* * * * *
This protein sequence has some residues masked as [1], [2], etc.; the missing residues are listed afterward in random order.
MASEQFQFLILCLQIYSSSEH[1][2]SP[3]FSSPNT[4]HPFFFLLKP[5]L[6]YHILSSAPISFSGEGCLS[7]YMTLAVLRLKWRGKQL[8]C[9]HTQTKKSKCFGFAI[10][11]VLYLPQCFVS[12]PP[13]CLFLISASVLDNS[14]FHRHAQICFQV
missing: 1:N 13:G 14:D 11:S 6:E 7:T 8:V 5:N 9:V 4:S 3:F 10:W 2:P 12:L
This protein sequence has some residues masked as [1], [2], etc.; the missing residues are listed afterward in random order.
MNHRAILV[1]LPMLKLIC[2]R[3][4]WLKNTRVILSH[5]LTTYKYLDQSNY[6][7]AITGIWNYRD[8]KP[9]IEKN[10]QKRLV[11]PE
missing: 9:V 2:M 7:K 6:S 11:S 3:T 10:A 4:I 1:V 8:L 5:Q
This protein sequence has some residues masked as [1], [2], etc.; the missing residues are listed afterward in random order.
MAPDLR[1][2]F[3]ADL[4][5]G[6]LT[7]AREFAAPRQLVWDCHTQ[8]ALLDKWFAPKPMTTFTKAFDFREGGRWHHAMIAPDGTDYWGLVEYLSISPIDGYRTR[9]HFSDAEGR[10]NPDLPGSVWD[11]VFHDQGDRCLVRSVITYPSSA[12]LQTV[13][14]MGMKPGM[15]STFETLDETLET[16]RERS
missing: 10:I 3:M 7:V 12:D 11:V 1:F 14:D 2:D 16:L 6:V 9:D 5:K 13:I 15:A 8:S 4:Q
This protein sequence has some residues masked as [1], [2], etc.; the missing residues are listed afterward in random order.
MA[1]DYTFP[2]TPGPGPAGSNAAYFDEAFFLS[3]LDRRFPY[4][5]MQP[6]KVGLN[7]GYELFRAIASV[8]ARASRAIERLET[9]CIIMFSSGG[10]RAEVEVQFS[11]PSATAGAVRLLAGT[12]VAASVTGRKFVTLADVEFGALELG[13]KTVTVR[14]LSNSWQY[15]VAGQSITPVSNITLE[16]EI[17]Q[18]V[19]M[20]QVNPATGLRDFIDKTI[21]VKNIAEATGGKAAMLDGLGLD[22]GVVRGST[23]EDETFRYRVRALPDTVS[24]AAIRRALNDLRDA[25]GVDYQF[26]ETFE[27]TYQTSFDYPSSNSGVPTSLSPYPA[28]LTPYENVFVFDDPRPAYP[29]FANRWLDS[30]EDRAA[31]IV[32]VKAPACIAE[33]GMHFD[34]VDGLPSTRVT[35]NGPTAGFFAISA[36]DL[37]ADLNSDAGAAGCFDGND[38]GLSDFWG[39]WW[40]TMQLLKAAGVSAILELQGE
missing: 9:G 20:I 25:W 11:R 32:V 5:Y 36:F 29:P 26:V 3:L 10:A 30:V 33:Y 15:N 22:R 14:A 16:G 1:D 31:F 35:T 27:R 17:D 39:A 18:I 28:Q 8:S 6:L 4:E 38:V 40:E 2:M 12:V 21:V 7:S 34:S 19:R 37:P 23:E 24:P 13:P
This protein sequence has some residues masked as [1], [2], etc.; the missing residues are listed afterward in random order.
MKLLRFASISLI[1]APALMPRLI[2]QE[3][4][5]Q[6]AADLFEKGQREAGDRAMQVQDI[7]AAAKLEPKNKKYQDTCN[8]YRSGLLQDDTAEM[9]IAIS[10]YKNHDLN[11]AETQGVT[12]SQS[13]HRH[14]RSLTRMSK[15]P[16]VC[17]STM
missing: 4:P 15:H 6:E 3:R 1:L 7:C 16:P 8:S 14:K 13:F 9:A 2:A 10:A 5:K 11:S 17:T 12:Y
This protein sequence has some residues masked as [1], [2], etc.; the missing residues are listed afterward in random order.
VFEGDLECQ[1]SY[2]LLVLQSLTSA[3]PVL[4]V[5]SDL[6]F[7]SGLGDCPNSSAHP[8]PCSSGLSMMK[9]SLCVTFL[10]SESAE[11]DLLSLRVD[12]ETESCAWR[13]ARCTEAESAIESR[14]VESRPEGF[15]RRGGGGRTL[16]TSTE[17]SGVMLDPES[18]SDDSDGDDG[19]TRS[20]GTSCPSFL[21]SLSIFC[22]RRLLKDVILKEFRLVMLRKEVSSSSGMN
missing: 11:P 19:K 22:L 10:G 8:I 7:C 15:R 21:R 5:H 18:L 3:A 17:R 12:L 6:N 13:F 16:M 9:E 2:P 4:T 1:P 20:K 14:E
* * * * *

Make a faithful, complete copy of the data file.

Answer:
This protein sequence has some residues masked as [1], [2], etc.; the missing residues are listed afterward in random order.
MASEQFQFLILCLQIYSSSEH[1][2]SP[3]FSSPNT[4]HPFFFLLKP[5]L[6]YHILSSAPISFSGEGCLS[7]YMTLAVLRLKWRGKQL[8]C[9]HTQTKKSKCFGFAI[10][11]VLYLPQCFVS[12]PP[13]CLFLISASVLDNS[14]FHRHAQICFQV
missing: 1:N 13:G 14:D 11:S 6:E 7:T 8:V 5:N 9:V 4:S 3:F 10:W 2:P 12:L
This protein sequence has some residues masked as [1], [2], etc.; the missing residues are listed afterward in random order.
MNHRAILV[1]LPMLKLIC[2]R[3][4]WLKNTRVILSH[5]LTTYKYLDQSNY[6][7]AITGIWNYRD[8]KP[9]IEKN[10]QKRLV[11]PE
missing: 9:V 2:M 7:K 6:S 11:S 3:T 10:A 4:I 1:V 8:L 5:Q
This protein sequence has some residues masked as [1], [2], etc.; the missing residues are listed afterward in random order.
MAPDLR[1][2]F[3]ADL[4][5]G[6]LT[7]AREFAAPRQLVWDCHTQ[8]ALLDKWFAPKPMTTFTKAFDFREGGRWHHAMIAPDGTDYWGLVEYLSISPIDGYRTR[9]HFSDAEGR[10]NPDLPGSVWD[11]VFHDQGDRCLVRSVITYPSSA[12]LQTV[13][14]MGMKPGM[15]STFETLDETLET[16]RERS
missing: 10:I 3:M 7:V 12:D 11:V 1:F 14:D 2:D 16:L 6:V 9:D 5:K 13:I 15:A 8:S 4:Q
This protein sequence has some residues masked as [1], [2], etc.; the missing residues are listed afterward in random order.
MA[1]DYTFP[2]TPGPGPAGSNAAYFDEAFFLS[3]LDRRFPY[4][5]MQP[6]KVGLN[7]GYELFRAIASV[8]ARASRAIERLET[9]CIIMFSSGG[10]RAEVEVQFS[11]PSATAGAVRLLAGT[12]VAASVTGRKFVTLADVEFGALELG[13]KTVTVR[14]LSNSWQY[15]VAGQSITPVSNITLE[16]EI[17]Q[18]V[19]M[20]QVNPATGLRDFIDKTI[21]VKNIAEATGGKAAMLDGLGLD[22]GVVRGST[23]EDETFRYRVRALPDTVS[24]AAIRRALNDLRDA[25]GVDYQF[26]ETFE[27]TYQTSFDYPSSNSGVPTSLSPYPA[28]LTPYENVFVFDDPRPAYP[29]FANRWLDS[30]EDRAA[31]IV[32]VKAPACIAE[33]GMHFD[34]VDGLPSTRVT[35]NGPTAGFFAISA[36]DL[37]ADLNSDAGAAGCFDGND[38]GLSDFWG[39]WW[40]TMQLLKAAGVSAILELQGE
missing: 9:G 20:I 25:W 11:R 32:V 5:Y 36:F 29:P 26:V 3:L 10:A 30:V 33:Y 15:N 22:R 14:A 16:G 1:D 31:F 35:T 27:R 17:D 39:A 18:I 28:Q 8:S 6:L 4:E 38:V 40:E 2:M 12:V 21:V 7:S 34:S 19:R 37:P 23:E 24:P 13:P
This protein sequence has some residues masked as [1], [2], etc.; the missing residues are listed afterward in random order.
MKLLRFASISLI[1]APALMPRLI[2]QE[3][4][5]Q[6]AADLFEKGQREAGDRAMQVQDI[7]AAAKLEPKNKKYQDTCN[8]YRSGLLQDDTAEM[9]IAIS[10]YKNHDLN[11]AETQGVT[12]SQS[13]HRH[14]RSLTRMSK[15]P[16]VC[17]STM
missing: 4:P 15:H 6:E 3:R 1:L 7:C 16:P 8:S 14:K 13:F 9:A 2:A 10:A 5:K 11:S 17:T 12:Y
This protein sequence has some residues masked as [1], [2], etc.; the missing residues are listed afterward in random order.
VFEGDLECQ[1]SY[2]LLVLQSLTSA[3]PVL[4]V[5]SDL[6]F[7]SGLGDCPNSSAHP[8]PCSSGLSMMK[9]SLCVTFL[10]SESAE[11]DLLSLRVD[12]ETESCAWR[13]ARCTEAESAIESR[14]VESRPEGF[15]RRGGGGRTL[16]TSTE[17]SGVMLDPES[18]SDDSDGDDG[19]TRS[20]GTSCPSFL[21]SLSIFC[22]RRLLKDVILKEFRLVMLRKEVSSSSGMN
missing: 11:P 19:K 22:L 10:G 8:I 7:C 15:R 21:R 5:H 18:L 3:A 17:R 12:L 6:N 13:F 16:M 9:E 2:P 4:T 1:P 20:K 14:E